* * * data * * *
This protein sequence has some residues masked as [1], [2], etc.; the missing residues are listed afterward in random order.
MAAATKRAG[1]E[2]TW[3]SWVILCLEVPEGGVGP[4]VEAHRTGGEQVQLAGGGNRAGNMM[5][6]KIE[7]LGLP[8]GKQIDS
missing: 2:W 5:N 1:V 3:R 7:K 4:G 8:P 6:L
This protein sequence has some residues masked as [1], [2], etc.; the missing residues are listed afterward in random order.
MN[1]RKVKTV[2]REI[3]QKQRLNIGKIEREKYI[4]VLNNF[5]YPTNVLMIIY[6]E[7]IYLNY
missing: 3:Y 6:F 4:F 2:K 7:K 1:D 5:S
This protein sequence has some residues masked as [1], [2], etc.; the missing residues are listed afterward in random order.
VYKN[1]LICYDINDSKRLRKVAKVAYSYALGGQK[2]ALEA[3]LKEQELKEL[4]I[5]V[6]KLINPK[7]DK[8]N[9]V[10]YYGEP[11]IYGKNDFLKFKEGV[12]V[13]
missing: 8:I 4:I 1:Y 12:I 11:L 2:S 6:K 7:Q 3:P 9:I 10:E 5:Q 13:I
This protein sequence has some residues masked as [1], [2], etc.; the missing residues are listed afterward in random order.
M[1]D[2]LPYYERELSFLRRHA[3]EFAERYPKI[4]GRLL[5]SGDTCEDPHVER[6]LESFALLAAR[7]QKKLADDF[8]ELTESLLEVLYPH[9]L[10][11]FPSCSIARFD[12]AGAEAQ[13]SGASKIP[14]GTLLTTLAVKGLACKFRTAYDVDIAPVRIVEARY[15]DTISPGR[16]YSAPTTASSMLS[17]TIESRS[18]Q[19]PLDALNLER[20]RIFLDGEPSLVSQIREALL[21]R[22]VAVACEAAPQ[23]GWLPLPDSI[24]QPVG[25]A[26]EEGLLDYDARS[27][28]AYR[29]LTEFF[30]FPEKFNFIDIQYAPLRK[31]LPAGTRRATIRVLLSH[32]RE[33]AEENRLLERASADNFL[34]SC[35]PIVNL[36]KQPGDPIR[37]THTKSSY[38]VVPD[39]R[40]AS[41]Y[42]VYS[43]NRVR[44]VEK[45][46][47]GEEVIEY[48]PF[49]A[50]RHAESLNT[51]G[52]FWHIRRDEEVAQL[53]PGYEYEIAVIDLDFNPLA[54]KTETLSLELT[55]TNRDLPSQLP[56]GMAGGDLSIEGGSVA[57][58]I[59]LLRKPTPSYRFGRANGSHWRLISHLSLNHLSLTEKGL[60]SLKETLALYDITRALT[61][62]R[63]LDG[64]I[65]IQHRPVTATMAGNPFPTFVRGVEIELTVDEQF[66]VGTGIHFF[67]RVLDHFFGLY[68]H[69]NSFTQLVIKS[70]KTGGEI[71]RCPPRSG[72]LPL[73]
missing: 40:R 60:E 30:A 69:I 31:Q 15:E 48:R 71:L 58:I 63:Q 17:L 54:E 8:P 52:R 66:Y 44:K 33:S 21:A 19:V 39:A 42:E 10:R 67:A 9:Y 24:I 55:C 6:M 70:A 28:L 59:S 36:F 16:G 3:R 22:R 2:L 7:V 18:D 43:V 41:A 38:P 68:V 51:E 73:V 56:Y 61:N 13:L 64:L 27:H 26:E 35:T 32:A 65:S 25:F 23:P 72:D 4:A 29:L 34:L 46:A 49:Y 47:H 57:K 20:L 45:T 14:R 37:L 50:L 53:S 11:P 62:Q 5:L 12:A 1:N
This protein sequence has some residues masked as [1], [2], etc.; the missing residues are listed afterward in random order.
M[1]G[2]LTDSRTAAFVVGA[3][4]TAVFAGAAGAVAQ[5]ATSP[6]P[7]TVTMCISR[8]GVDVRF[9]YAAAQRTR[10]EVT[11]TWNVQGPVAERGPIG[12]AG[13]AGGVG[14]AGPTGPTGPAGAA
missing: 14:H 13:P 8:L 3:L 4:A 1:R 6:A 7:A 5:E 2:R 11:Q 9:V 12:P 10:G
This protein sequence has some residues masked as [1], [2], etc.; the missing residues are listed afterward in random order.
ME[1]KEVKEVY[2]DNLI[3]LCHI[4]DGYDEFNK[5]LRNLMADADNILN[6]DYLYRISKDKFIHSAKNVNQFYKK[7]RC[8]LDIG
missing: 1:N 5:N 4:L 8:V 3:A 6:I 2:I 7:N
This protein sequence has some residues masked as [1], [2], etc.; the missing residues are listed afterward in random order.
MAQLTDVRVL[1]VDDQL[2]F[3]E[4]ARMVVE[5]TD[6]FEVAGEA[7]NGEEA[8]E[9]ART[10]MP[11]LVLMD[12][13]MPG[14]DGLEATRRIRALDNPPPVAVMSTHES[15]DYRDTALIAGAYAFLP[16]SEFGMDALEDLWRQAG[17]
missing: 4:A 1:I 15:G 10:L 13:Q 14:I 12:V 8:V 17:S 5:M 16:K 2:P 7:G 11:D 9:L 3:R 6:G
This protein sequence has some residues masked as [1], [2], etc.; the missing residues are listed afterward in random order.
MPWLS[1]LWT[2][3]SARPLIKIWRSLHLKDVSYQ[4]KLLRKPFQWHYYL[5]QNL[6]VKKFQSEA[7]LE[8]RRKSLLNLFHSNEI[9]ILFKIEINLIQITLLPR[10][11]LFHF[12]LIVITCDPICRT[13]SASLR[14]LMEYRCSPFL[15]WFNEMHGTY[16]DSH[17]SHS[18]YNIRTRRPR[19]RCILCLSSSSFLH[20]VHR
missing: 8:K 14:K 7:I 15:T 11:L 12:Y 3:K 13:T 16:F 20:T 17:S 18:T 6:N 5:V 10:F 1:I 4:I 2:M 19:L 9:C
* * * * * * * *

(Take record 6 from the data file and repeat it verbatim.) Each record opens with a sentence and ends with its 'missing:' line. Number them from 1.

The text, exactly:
This protein sequence has some residues masked as [1], [2], etc.; the missing residues are listed afterward in random order.
ME[1]KEVKEVY[2]DNLI[3]LCHI[4]DGYDEFNK[5]LRNLMADADNILN[6]DYLYRISKDKFIHSAKNVNQFYKK[7]RC[8]LDIG
missing: 1:N 5:N 4:L 8:V 3:A 6:I 2:I 7:N